Thursday, March 04, 2010


SHUTTER ISLAND

"I thought God gave us moral order."

Scorsese's latest has all the trappings of a big old genre blowout. All the trappings are there -- a missing person investigation set on an insane asylum on a more than usually isolated island, a terrible storm that cuts off all communications with the mainland, asylum staff with an agenda, asylum inmates with an agenda, and an investigating officer who seems to be having a hard time keeping his wits about him. Just the ticket for a great edge of your seat wackadoo thriller joyride. Woo hoo!

Alas, Martin Scorsese doesn't know from "woo hoo!" SHUTTER ISLAND is the latest and possibly the weakest (but probably not the last) of the BIG SURPRISE films, like THE SIXTH SENSE, THE USUAL SUSPECTS, MEMENTO, etc. I'm not bragging when I say that I saw it coming before the movie even started, simply by thinking about the fact that there is in fact a big surprise. I remember thinking, "Oh, man, it can't be THAT, can it?" And when it came to the Big Reveal, I started to think that there had to be more to it, right, there just had to be, Scorsese couldn't be settling for that tired old gimmick, really, could he, that couldn't be it?

And goddamn it to hell, it was.

Folks, M. Night Shyamalan himself would have passed on this script for being just too too too fucking obvious. And Scorsese himself doesn't help matters. Never the subtlest of directors, he just goes full-throttle here -- every scene is heavily underlined for maximum importance, and vast stretches of dialogue seem to be marked with an asterisk somehow: Ben Kingsley virtually holds up a sign saying IMPORTANT CLUE every time he speaks. It would work as a sort of affectionate parody of high gothic whodunit stuff, but Scorsese never seems to be in on the joke.

There's just nothing animating the movie, no fun, no idea that Scorsese was having us all on, a la Hitchcock's assertion that PSYCHO was a "fun picture." There's nothing in SHUTTER ISLAND to even approach that glorious little moment in PSYCHO, for example, where Anthony Perkins says, "My mother.. what's the phrase? She's not herself today." There's just no room for that kind of thing in Scorsese's solemn and increasingly joyless universe.

Solemn and joyless can have their appeal, of course. What finally makes SHUTTER ISLAND such an ordeal is the extreme heavy handedness with which Scorsese works overtime to add some perceived SERIOUSNESS to the rather silly contraption of a story. Flashbacks of the liberation of Dachau, no less, are liberally sprinkled throughout the film. There's some nattering about violence being part of the human condition, and a mention of God supplying a moral order. All it really ends up doing is highlighting the real silliness of the goings-on, and not in a good way.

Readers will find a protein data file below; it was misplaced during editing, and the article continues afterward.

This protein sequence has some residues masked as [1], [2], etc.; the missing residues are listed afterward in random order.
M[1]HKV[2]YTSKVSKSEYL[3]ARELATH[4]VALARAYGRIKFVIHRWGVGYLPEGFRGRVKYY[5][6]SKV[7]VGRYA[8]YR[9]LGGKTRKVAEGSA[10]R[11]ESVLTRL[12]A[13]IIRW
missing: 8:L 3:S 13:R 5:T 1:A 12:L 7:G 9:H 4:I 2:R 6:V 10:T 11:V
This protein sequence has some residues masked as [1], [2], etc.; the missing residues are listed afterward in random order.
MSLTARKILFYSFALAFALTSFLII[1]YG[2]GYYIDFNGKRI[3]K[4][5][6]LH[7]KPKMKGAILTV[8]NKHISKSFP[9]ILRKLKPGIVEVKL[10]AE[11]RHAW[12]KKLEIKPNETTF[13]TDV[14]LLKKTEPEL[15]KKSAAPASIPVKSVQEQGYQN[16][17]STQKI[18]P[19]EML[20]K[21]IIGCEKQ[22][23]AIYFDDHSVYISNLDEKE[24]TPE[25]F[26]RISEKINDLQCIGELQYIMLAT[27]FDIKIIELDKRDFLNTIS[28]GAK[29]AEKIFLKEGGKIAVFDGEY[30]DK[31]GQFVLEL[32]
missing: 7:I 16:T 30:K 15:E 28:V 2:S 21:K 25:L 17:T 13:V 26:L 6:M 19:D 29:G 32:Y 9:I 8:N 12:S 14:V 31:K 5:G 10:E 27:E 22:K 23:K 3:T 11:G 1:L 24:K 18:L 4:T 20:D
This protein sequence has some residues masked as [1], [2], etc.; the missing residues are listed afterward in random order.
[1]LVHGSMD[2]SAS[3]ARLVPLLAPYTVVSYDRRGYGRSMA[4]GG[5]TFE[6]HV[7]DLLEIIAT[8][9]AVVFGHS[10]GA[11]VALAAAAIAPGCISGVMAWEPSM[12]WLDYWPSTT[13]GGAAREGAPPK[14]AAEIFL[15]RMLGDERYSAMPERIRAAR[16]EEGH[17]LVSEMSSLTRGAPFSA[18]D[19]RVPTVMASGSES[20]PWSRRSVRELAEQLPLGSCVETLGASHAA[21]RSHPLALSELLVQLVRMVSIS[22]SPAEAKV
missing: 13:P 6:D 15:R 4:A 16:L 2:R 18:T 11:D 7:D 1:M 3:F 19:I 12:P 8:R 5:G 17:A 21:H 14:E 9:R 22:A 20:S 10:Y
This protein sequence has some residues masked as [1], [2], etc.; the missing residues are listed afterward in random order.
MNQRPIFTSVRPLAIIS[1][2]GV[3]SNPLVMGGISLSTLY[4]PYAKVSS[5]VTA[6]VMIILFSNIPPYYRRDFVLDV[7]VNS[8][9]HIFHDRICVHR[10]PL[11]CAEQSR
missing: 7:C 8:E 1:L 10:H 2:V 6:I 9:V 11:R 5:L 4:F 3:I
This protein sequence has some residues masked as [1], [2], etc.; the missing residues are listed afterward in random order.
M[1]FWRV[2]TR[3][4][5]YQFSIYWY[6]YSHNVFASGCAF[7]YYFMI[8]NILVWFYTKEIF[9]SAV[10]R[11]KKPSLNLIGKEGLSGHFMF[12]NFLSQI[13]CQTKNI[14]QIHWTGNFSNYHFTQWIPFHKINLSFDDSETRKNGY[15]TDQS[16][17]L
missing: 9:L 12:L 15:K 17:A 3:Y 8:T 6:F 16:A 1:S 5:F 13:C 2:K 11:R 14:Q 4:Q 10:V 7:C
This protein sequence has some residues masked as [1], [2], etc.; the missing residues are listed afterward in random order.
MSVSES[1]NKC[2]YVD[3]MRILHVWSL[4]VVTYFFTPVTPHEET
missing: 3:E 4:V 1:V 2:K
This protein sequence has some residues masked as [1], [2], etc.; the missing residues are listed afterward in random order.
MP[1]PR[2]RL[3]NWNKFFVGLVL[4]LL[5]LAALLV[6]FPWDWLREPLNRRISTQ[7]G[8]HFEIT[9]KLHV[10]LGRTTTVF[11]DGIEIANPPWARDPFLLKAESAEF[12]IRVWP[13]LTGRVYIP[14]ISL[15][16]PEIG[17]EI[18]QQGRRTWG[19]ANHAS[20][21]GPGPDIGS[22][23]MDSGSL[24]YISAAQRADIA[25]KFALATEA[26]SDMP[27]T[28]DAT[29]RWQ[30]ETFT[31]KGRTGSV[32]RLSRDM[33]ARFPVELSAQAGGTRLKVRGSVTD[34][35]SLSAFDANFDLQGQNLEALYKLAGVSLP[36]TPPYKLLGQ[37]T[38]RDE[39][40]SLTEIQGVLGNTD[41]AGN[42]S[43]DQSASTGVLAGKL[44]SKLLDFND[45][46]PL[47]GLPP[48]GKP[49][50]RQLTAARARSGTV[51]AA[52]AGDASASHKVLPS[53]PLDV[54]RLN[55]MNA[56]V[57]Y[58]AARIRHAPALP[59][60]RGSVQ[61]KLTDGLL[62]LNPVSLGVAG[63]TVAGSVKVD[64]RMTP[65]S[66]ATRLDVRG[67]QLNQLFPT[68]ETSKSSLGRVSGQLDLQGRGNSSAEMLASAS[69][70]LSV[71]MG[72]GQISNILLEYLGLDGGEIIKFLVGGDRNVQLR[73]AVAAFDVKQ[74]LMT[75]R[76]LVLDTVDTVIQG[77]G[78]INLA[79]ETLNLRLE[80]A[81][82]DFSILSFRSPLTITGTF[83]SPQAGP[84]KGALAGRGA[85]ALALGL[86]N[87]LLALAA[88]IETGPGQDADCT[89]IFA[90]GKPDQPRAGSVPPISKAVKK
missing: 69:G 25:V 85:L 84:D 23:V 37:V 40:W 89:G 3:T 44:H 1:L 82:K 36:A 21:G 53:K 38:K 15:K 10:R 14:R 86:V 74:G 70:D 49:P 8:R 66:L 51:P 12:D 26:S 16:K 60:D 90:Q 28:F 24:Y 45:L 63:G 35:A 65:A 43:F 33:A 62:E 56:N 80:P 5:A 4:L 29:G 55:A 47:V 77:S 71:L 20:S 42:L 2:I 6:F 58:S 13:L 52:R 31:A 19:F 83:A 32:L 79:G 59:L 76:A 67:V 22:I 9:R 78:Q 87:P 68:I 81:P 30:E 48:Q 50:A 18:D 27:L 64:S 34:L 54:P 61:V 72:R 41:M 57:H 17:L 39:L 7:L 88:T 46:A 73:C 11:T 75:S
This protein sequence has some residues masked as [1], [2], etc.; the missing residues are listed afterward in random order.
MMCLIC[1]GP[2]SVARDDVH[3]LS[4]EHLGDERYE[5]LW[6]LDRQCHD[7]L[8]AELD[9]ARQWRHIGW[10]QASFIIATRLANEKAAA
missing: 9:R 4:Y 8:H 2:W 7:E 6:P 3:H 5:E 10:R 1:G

OK, so there are good points. A flashback to Dachau contains a memorable scene about the horrors of war that seems to act as a rebuke to the grinning gleeful savagery of Tarantino's BASTERDS. The film is gorgeously mounted, the cinematography etc. are all perfection. The acting is mostly beyond reproach, with Michelle Williams and Mark Ruffalo turning in particularly fine work. Leonardo DiCaprio does his very best, but I have to say that I found his eternal golden youthfulness to be a major drawback in believing that he is supposed to have witnessed the horrors of the Holocaust firsthand. I'm hoping someone somewhere will explain the cameo from the great Elias Koteas, who appears all too briefly wearing what looks like Robert De Niro's Frankenstein Monster makeup. Is that Scorsese's idea of an inside joke or something?

It has to be said that SHUTTER ISLAND boasts the single coolest contemporary classical soundtrack since Kubrick's THE SHINING, from which Scorsese lifts at least one memorable cue. The soundtrack album is essential owning. If only the movie itself were even remotely essential viewing.

6 comments:

Anthony said...

I agree that the ending's surprise wasn't much of a surprise, but I'm not sure the film's supposed to be seen in such a linear way. As in: here's some mystery, now here's some twist.

What really struck me was how the entire thing felt like that scene in Raging Bull where the "you fucked my wife?" dialogue happens. The unbearable tension of that moment was mapped out over the whole of the two hours.

An ambivalence of "is it? or is it not? or what?" really made the entire thing interesting, and gave a purpose to the excellent filmmaking technique and acting (see Clarkson, Patricia).

I saw it a second time because I had to; the entire thing, I'm not convinced, is as (like I said) linear as we'd be led to believe: there are moments that I'm not even sure are taking place in the logic of the story; and there are others that though they seem "dreamy" or fake enough, probably didn't happen.

After my second viewing, I sat down and wrote out two versions of it, scene by scene (I had just seen it twice, after all) and am pretty confident that the entire movie works like a mobius strip -- everything is both completely false and completely accurate.

And that's what's so fascinating to me about this picture. I think a lot of the hackneyed "this is a clue" signs that are held up are themselves red herrings.

And if that doesn't convince you: what could be more cinematic and despairingly beautiful than the scene where DiCaprio questions the missing woman, only to have her assume he's the husband, and then realize he's not.

In short: I'm a fan.

Anonymous said...

Your critics suck. You think you are so cool for hating every movie that comes out, but it's not really trendy anymore. Go find a job or something

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